You, Your Food & Your Farmer – Part 1

farmer making compost

By Gerry Gillespie, Zero Waste Australia 

In this post, Gerry Gillespie explains why re-establishing the connection with our farmers is vital and describes the central role of soil in our economy. 

For many of us living in urban centers around the world, it is regrettable that our most moving environmental experiences happen at the vegetable counter of our local supermarket. Yet everything we are and everything we ever will be depends on what we eat. But many of us have lost the connection to the farmer as our food producer and guardian of the land. Many of us no longer relate to the soil as our mother.

It is said that up to 70% of all industrial inputs come from agriculture. Even if this were not accurate, everyone must eat to work.

Business cannot do business without farmers – the currency of farming is soil.

Regardless of the farmers religious, social or political beliefs we need to have a relationship with them because they are making our food. This connection is the essence of economy.

Everything we are relates to the quality of what we eat, it is the soil of the earth which underpins our survival. It is the foundation stone of humanity. Charles Walters, now departed soil hero and long-time editor of Acres Magazine in the US, often made the point that the fundamental part of any economy is its soil. Indeed farmers can continue to control this repeatable part of our economy, provided soil quality is managed and maintained.

Internationally we live in a world obsessed by markets and profits for shareholders but we are losing up to 10 kg (22 Lbs) of soil for every meal the world consumes, yet the dumb, giant, juggernaut of global trade has forgotten that it cannot exist without soil.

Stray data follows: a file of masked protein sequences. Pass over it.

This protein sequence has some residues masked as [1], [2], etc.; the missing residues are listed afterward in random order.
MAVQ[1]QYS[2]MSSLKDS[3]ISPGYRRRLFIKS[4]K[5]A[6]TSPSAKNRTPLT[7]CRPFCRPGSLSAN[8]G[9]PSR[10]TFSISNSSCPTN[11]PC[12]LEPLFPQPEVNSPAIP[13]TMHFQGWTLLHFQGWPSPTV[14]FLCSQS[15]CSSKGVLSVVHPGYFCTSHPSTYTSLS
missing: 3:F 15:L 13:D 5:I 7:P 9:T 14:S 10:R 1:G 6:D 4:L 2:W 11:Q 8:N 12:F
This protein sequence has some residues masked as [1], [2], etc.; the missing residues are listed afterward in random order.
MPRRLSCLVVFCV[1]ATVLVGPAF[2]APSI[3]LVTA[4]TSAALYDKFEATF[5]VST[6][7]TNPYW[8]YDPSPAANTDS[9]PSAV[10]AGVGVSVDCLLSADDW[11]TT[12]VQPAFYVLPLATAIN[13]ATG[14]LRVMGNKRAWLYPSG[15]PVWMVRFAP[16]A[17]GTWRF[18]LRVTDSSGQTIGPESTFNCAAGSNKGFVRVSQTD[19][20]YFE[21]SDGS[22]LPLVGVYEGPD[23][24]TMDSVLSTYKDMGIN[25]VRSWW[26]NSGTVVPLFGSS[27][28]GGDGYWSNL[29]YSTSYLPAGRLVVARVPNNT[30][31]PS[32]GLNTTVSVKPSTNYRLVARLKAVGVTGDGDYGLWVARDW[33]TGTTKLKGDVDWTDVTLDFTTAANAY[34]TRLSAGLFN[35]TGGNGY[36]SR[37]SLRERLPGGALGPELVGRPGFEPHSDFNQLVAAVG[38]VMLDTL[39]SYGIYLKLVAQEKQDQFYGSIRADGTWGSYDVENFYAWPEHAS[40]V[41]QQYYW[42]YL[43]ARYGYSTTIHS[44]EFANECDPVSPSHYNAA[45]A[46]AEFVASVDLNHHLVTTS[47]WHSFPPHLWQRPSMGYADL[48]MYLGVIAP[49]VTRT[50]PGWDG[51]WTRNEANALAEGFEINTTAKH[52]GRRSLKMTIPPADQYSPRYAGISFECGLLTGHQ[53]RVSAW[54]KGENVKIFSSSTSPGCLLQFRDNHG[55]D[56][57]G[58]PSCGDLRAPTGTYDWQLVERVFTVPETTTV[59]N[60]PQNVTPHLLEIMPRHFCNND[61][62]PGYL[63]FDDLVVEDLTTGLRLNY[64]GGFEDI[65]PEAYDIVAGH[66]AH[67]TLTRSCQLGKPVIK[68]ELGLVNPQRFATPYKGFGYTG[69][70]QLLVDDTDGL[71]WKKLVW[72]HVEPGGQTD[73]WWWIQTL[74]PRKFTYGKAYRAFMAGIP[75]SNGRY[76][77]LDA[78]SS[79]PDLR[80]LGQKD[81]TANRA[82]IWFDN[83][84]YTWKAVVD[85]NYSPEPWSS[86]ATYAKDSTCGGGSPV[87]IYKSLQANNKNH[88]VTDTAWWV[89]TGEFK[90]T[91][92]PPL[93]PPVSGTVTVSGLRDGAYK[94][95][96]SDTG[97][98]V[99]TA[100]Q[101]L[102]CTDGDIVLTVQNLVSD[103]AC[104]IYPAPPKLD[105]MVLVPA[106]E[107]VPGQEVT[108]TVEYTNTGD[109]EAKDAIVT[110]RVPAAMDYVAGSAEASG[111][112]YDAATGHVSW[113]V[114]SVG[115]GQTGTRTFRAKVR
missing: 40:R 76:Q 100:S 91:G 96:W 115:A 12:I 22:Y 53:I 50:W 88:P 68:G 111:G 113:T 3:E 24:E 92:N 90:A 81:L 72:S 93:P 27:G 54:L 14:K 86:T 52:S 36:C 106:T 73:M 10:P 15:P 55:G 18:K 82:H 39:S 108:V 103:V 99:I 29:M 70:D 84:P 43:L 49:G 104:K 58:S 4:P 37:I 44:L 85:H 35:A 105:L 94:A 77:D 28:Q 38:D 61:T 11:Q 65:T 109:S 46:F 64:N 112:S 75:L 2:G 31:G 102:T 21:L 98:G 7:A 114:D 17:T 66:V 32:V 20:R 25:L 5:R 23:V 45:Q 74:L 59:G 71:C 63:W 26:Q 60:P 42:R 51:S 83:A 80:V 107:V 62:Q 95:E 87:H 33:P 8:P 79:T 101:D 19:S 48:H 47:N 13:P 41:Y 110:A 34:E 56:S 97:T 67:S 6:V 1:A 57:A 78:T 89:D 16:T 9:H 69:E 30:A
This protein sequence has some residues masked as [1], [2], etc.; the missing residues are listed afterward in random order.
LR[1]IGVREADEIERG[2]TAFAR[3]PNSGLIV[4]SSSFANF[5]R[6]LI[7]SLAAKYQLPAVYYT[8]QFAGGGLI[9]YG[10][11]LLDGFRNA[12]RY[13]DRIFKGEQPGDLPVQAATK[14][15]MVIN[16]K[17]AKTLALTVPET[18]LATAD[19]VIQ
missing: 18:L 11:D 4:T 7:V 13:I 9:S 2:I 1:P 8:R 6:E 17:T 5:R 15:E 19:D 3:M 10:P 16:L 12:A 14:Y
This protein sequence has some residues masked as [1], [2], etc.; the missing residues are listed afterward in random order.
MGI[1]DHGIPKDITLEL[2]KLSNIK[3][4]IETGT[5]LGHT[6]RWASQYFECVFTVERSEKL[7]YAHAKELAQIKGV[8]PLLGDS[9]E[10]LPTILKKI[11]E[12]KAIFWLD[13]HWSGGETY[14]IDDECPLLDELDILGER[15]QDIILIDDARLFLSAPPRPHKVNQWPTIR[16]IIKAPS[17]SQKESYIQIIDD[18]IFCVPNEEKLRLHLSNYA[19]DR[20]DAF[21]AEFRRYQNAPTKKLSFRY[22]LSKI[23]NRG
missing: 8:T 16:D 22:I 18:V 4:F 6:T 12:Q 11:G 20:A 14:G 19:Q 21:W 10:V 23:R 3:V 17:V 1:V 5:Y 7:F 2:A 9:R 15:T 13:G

Business cannot do business without soil. It is the soils of other lands, which feed and clothe the workforce, which makes the goods for export. Indeed in many cases it is the soils themselves, which grow the goods for export.

As an example, the nation of Japan relies on 12 million hectares of land, outside its own landmass to maintain its inputs for production. Yet these are lands over which it has little control. How is production maintained in the instance of natural disaster earthquake or tsunami which stops supply? The same is true for all nations. It is the soil, which fills the nations belly and enables it to work. It is in the interests of all nations to produce and control their own food – To know its own agricultural base.

But where is our connection to the farming family?

The digital age and the benefits of social networking applications are a unique opportunity to re-connect our urban populations with our farmers and promote transparency of our food system. The next post will suggest scenarios and concepts supporting this conclusion.

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